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Karamoja Women Seek Ban on Polygamy to Fight Poverty :: Uganda Radionetwork
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Karamoja Women Seek Ban on Polygamy to Fight Poverty

Polygamy is a common practice among the Karamojong people especially the men while women are expected to be faithful to their shared husband.
A group from Kotido district performing a traditional dance

Audio 4



Women in Karamoja sub-region have appealed to the elders to abolish the practice of polygamy which is a biggest barrier to food security in the region.

Polygamy is a common practice among the Karamojong especially the men and women are expected to be faithful and elders who are responsible for decision-making play important roles during meetings.

The matter was raised during celebrations to mark the seventh Edition of the Karamoja cultural festival.

The one-week festival that was held in Abim district attracted thousands of Ateker people from Ethiopia, Kenya, South Sudan, Teso and Karamoja.

According to the Karamoja Food Security and Nutrition Assessment of June 2017, by FAO, polygamy was found to be more common in the districts of Kaabong, Amudat, Moroto and Nakapiripirit.

Mary Ayune, a mother of seven children in Abim town council, says polygamous marriages in Karamoja are fueling poverty and says if women just continue watching men continue with the practice, hunger and extreme poverty will continue pounding families.

‘’I know it is the pride of our men to have many women and abandoning the practice will be a war, but I request the government to help us intervene in this matter’’ she said.

She added that although a large family may have enough manpower for production, polygamy should be discouraged and outlawed because such marriages have a negative financial impact on women and children.

Magdalena Adiaka a mother of ten children in Iriiri sub-county in Napak district says most of the women living in a polygamous union are grappling with extreme poverty as their husbands shun away from their responsibilities.

Adiaka says the practice should be abolished because it has put women at increased risk of HIV/AIDs and other Sexually Transmitted Diseases since men will continue marrying as many women they wish.

‘’Polygamy is the biggest contributor to poverty as most men who get into it cannot afford it and it is women and children who suffer most,’’ Adiaka lamented.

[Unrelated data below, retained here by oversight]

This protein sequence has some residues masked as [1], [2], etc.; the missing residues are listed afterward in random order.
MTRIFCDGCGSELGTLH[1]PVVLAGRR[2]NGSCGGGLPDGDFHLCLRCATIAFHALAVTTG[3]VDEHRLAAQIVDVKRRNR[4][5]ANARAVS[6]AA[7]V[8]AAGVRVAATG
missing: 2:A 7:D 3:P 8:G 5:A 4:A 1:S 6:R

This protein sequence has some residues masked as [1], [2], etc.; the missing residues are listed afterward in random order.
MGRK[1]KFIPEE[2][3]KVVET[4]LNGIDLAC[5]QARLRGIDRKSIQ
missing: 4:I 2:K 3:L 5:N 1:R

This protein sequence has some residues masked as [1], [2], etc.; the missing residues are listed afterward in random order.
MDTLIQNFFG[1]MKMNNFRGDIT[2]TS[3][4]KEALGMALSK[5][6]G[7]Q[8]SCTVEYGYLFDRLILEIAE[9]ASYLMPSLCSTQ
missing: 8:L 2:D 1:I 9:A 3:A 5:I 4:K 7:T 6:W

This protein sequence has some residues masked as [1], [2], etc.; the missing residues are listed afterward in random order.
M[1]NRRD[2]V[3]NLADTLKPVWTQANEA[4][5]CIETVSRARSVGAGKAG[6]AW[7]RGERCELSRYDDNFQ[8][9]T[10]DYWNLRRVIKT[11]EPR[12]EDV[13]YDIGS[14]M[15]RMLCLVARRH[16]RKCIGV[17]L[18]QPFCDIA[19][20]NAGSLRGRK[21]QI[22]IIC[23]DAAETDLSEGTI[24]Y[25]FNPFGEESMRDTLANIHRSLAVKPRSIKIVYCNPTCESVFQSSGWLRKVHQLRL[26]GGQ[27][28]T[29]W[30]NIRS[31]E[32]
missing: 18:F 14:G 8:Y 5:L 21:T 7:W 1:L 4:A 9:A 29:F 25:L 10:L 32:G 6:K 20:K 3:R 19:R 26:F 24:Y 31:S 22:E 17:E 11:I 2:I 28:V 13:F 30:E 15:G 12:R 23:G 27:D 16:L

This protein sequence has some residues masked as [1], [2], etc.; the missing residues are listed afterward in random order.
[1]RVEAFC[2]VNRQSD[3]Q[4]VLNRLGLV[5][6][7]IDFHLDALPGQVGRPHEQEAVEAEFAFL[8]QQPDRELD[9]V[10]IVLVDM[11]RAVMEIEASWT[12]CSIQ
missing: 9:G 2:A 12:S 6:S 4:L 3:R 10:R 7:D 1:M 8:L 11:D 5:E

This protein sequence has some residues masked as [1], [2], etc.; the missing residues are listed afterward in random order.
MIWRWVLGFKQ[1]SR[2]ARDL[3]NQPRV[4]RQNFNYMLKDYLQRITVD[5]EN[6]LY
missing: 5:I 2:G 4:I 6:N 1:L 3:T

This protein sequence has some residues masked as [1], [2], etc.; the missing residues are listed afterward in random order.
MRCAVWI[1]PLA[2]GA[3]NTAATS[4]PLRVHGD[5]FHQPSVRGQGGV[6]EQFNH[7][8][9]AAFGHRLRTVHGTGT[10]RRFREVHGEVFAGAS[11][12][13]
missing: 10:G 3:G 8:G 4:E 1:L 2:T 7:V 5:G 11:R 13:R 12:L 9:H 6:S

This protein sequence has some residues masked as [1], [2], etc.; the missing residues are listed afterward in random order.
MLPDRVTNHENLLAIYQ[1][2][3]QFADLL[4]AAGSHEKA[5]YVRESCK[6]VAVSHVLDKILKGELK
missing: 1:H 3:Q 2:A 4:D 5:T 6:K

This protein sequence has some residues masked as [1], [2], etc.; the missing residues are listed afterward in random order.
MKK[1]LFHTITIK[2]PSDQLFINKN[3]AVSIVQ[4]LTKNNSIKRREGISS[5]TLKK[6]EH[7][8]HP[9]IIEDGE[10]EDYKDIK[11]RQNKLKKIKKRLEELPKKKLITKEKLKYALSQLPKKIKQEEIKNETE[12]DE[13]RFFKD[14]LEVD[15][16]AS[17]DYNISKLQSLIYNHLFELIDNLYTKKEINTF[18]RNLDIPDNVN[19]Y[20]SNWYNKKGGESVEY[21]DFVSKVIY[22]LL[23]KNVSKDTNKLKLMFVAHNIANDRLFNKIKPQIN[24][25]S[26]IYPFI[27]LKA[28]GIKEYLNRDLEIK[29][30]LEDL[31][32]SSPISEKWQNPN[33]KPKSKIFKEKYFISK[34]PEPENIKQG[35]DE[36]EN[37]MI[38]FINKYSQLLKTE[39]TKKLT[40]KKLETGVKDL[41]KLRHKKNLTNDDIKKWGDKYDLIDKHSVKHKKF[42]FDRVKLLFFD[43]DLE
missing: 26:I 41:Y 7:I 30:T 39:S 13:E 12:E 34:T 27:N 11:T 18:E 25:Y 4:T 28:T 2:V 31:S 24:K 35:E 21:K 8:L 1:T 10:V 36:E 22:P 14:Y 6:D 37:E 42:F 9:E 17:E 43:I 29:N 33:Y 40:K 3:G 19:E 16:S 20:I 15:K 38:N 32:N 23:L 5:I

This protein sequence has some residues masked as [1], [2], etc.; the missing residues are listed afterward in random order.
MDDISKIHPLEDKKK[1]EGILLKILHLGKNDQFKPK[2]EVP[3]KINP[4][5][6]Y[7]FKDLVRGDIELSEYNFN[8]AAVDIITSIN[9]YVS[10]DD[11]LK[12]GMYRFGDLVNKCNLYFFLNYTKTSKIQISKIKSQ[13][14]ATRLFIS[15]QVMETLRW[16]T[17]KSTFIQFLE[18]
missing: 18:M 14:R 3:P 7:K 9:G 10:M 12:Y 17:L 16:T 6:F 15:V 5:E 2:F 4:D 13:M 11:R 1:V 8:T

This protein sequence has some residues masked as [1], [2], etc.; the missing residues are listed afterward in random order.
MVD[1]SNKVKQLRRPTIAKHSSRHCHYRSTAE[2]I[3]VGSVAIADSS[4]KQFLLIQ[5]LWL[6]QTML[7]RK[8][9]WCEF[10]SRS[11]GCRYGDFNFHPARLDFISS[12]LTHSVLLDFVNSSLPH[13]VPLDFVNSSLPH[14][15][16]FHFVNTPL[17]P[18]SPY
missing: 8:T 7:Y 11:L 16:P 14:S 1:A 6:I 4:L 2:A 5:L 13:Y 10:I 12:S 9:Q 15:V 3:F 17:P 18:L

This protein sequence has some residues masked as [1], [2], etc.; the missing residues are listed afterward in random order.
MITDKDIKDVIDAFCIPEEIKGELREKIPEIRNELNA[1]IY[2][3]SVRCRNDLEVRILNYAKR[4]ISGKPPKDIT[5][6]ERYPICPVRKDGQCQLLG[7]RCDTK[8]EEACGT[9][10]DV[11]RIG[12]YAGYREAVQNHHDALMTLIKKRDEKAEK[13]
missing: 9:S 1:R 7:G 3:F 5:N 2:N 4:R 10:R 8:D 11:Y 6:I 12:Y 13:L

She added that in other cases, the man has to divide his little resources between all the families and there is less money while sometimes they consider the new wife and they abandon the old ones.

Adiaka reiterated that several women in polygamous families are going through hardships in silence and the practice has contributed to hunger and insecurity in the region.

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But Ms Steffan Adupa, the district woman councilor representing Tapac sub-county in Moroto district says polygamy was better in the early days unlike in the current situation where the economy is becoming harder.

Adupa also revealed that many a woman are unaware they are even sharing a husband as he may keep them in separate homes without informing her.

She acknowledged that in the earlier days, the first wife would be the one to look for another wife so that to help her with domestic work at home.

‘’A man would just agree with his spouse to get another partner, sometimes it was even the wife to help a man to engage the second wife to accept to marry her husband so they can stay together as co-wives,’’ Adupa explained.

Adupa revealed that although the practice is bad, it may be tricky to ban it because the elders who are supposed to guide are the main drivers of polygamy.

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Meanwhile, Emmanuel Lodio, the Kotido district speaker observed that there is no problem for men marrying more women so long as they are living a happy life.

Lodio noted that there is no need to restrict men from marrying more women when it’s believed that the population of women are more than men.

‘’Where do wives want other women to go? There is no way we can deny them their rights if they want to marry, this is the agreement between the two people’’ Lodio argued.

Lodio said the Elders should not waste their time intervening into the matter because.

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Simon Nangiro, the chairperson of Karamoja Elders Association said it is impossible to ban polygamy in the Karamojong culture because it is a symbol of success.

Nangiro observed that men in Karamoja have taken multiple wives for centuries citing the need to have a large family to help with farm labor, and security at home.

''The practice cannot be discouraged because a large family is traditionally seen as a source of pride and wealth as women manage most of the assets like land for production'' Nangiro said.

Nangiro says women are a factor of production and more women for a man amounts a lot of wealth in the family.

He said it is the responsibility of a woman and the children to work hard to produce food for themselves and the blames should not be tagged on men.

Nangiro, confirmed that there is nothing much they can do as elders to stop polygamy because it is part of the culture and no man has ever complained of failing to maintain many women in the relationship.

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